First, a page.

My Country, ‘Tis of Thee

Image by Ingi Finnsson from Pixabay

“Hear the supplications of your servant and of your people Israel when they pray toward this place. Hear from heaven, your dwelling place, and when you hear, forgive.” – King Solomon, 2 Chronicles 6:21 (NIV)

Over the 23 years I’ve written my weekly newspaper column, and hence this blog, I’ve avoided controversial topics. I figure you all get enough—more than enough, perhaps—of that elsewhere. My purpose has always been to give hope, to show that faith and life go hand in hand, that God cares intimately for each of us and is with us every moment of every day.

But I’ve had a heavy heart for my country—and it’s getting heavier.

No, I still will not address the hot button topics here, but I will address what I believe our response, as Christians, should be.

First, read, meditate, know, and obey the Word. Let it permeate every fiber of your being. Allow God to use His Word to transform you from the inside out—heart, mind, and soul. “Do not conform to the pattern of this world, but be transformed by the renewing of your mind. Then you will be able to test and approve what God’s will is—His good, pleasing and perfect will” (Romans 12:2).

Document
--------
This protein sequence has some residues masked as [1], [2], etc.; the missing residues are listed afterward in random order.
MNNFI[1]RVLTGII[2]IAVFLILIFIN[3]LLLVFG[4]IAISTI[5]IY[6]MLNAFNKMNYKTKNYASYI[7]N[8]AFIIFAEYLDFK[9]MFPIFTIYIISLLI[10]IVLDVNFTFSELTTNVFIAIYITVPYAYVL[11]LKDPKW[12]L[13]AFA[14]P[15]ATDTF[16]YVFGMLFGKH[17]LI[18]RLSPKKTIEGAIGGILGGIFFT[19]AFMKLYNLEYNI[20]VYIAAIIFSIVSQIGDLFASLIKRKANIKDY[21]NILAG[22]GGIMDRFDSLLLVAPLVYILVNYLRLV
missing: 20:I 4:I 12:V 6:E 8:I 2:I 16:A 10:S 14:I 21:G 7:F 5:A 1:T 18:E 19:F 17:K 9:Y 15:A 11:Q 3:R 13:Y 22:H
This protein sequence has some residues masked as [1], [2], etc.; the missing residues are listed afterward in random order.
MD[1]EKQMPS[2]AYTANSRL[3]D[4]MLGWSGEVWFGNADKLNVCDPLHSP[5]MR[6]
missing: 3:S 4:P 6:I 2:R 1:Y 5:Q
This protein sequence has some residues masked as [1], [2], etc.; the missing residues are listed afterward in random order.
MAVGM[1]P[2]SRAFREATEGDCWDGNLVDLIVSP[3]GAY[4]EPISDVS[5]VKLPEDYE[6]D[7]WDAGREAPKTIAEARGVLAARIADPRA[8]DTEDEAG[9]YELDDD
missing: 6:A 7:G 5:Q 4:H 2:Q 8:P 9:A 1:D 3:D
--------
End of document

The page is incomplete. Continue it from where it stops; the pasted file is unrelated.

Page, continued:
Next—pray! For revival to sweep the nation, one soul at a time. For the Holy Spirit to ignite the faith of believers and fill our places of worship—and us. For eyes to be opened to the truth, for hearts to be softened to receive the seed of the Word, for strength and courage to be Psalm 1 men and women.

Finally, be salt and light. “You are the salt of the earth,” Jesus said. “But if the salt loses its saltiness, how can it be made salty again?. . .You are the light of the world. . . .Let your light shine before men” (Matthew 5:13–16).

How can you be salt and light? Simple: Live the Word.

And while we must stand up for that which we know is right, we must be careful not to judge other folks.

“Do not judge,” Jesus said, “or you too will be judged. For in the same way you judge others, you too will be judged, and with the measure you use, it will be measured to you” (Matthew 7:1–2).

“For I did not come to judge the world,” Jesus said, “but to save it” (John 12:47). “For God did not send His Son into the world to condemn the world, but to save the world through Him” (John 3:17).